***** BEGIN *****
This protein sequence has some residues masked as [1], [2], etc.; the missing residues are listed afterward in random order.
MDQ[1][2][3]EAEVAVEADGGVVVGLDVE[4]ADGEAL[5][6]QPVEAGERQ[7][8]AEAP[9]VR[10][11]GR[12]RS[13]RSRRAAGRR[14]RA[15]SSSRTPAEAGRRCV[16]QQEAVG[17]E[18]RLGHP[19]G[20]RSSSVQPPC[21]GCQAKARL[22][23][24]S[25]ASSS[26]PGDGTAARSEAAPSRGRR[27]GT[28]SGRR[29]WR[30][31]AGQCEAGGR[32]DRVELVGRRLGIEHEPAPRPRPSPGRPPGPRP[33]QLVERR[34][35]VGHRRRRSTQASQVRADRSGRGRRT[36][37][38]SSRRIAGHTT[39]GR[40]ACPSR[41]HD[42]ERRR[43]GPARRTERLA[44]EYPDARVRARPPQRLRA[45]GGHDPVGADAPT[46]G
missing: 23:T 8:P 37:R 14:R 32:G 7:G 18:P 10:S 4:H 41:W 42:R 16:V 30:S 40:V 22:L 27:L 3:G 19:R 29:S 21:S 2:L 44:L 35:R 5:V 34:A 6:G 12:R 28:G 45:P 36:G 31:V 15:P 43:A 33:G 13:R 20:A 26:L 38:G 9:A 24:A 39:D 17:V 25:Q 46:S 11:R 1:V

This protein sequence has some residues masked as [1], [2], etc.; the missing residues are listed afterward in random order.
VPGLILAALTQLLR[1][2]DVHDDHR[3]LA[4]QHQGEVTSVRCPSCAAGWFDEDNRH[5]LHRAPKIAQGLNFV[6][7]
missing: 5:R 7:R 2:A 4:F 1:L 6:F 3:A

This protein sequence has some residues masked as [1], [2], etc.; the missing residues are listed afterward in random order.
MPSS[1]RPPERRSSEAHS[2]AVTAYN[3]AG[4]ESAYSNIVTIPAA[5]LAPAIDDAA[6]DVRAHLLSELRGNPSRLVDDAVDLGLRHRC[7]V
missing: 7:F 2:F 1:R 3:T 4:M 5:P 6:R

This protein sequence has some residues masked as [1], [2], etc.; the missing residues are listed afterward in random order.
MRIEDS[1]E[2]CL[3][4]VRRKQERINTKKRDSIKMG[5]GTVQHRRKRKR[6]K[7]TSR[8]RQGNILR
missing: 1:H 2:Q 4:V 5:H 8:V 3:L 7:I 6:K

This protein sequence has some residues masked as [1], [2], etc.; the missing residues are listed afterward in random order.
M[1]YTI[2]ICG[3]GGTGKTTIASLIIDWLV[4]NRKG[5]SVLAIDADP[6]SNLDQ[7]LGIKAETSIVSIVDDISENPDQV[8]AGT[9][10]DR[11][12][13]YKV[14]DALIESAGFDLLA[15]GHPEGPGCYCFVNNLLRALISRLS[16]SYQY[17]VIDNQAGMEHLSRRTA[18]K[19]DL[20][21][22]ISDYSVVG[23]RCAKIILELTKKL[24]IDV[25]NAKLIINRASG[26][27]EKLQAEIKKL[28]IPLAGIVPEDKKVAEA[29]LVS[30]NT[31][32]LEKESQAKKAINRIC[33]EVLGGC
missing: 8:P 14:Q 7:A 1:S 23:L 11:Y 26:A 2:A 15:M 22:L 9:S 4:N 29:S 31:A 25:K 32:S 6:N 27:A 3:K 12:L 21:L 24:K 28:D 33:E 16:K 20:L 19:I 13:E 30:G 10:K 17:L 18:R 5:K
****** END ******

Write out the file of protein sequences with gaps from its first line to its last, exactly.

This protein sequence has some residues masked as [1], [2], etc.; the missing residues are listed afterward in random order.
MDQ[1][2][3]EAEVAVEADGGVVVGLDVE[4]ADGEAL[5][6]QPVEAGERQ[7][8]AEAP[9]VR[10][11]GR[12]RS[13]RSRRAAGRR[14]RA[15]SSSRTPAEAGRRCV[16]QQEAVG[17]E[18]RLGHP[19]G[20]RSSSVQPPC[21]GCQAKARL[22][23][24]S[25]ASSS[26]PGDGTAARSEAAPSRGRR[27]GT[28]SGRR[29]WR[30][31]AGQCEAGGR[32]DRVELVGRRLGIEHEPAPRPRPSPGRPPGPRP[33]QLVERR[34][35]VGHRRRRSTQASQVRADRSGRGRRT[36][37][38]SSRRIAGHTT[39]GR[40]ACPSR[41]HD[42]ERRR[43]GPARRTERLA[44]EYPDARVRARPPQRLRA[45]GGHDPVGADAPT[46]G
missing: 23:T 8:P 37:R 14:R 32:G 7:G 18:P 10:S 4:H 41:W 42:R 16:V 30:S 40:V 22:L 27:L 3:G 19:R 29:S 21:S 2:L 44:L 35:R 5:V 34:A 6:G 12:R 28:G 45:P 36:G 31:V 15:P 43:A 33:G 13:R 20:A 26:L 38:G 9:A 24:A 39:D 17:V 25:Q 46:S 11:R 1:V

This protein sequence has some residues masked as [1], [2], etc.; the missing residues are listed afterward in random order.
VPGLILAALTQLLR[1][2]DVHDDHR[3]LA[4]QHQGEVTSVRCPSCAAGWFDEDNRH[5]LHRAPKIAQGLNFV[6][7]
missing: 5:R 7:R 2:A 4:F 1:L 6:F 3:A

This protein sequence has some residues masked as [1], [2], etc.; the missing residues are listed afterward in random order.
MPSS[1]RPPERRSSEAHS[2]AVTAYN[3]AG[4]ESAYSNIVTIPAA[5]LAPAIDDAA[6]DVRAHLLSELRGNPSRLVDDAVDLGLRHRC[7]V
missing: 7:F 2:F 1:R 3:T 4:M 5:P 6:R

This protein sequence has some residues masked as [1], [2], etc.; the missing residues are listed afterward in random order.
MRIEDS[1]E[2]CL[3][4]VRRKQERINTKKRDSIKMG[5]GTVQHRRKRKR[6]K[7]TSR[8]RQGNILR
missing: 1:H 2:Q 4:V 5:H 8:V 3:L 7:I 6:K

This protein sequence has some residues masked as [1], [2], etc.; the missing residues are listed afterward in random order.
M[1]YTI[2]ICG[3]GGTGKTTIASLIIDWLV[4]NRKG[5]SVLAIDADP[6]SNLDQ[7]LGIKAETSIVSIVDDISENPDQV[8]AGT[9][10]DR[11][12][13]YKV[14]DALIESAGFDLLA[15]GHPEGPGCYCFVNNLLRALISRLS[16]SYQY[17]VIDNQAGMEHLSRRTA[18]K[19]DL[20][21][22]ISDYSVVG[23]RCAKIILELTKKL[24]IDV[25]NAKLIINRASG[26][27]EKLQAEIKKL[28]IPLAGIVPEDKKVAEA[29]LVS[30]NT[31][32]LEKESQAKKAINRIC[33]EVLGGC
missing: 8:P 14:Q 7:A 1:S 23:L 11:Y 26:A 2:A 15:M 22:L 9:S 4:N 29:S 31:A 25:K 32:S 6:N 27:A 3:K 12:L 21:L 24:K 28:D 33:E 16:K 20:L 19:I 13:E 30:G 10:K 17:L 18:R 5:K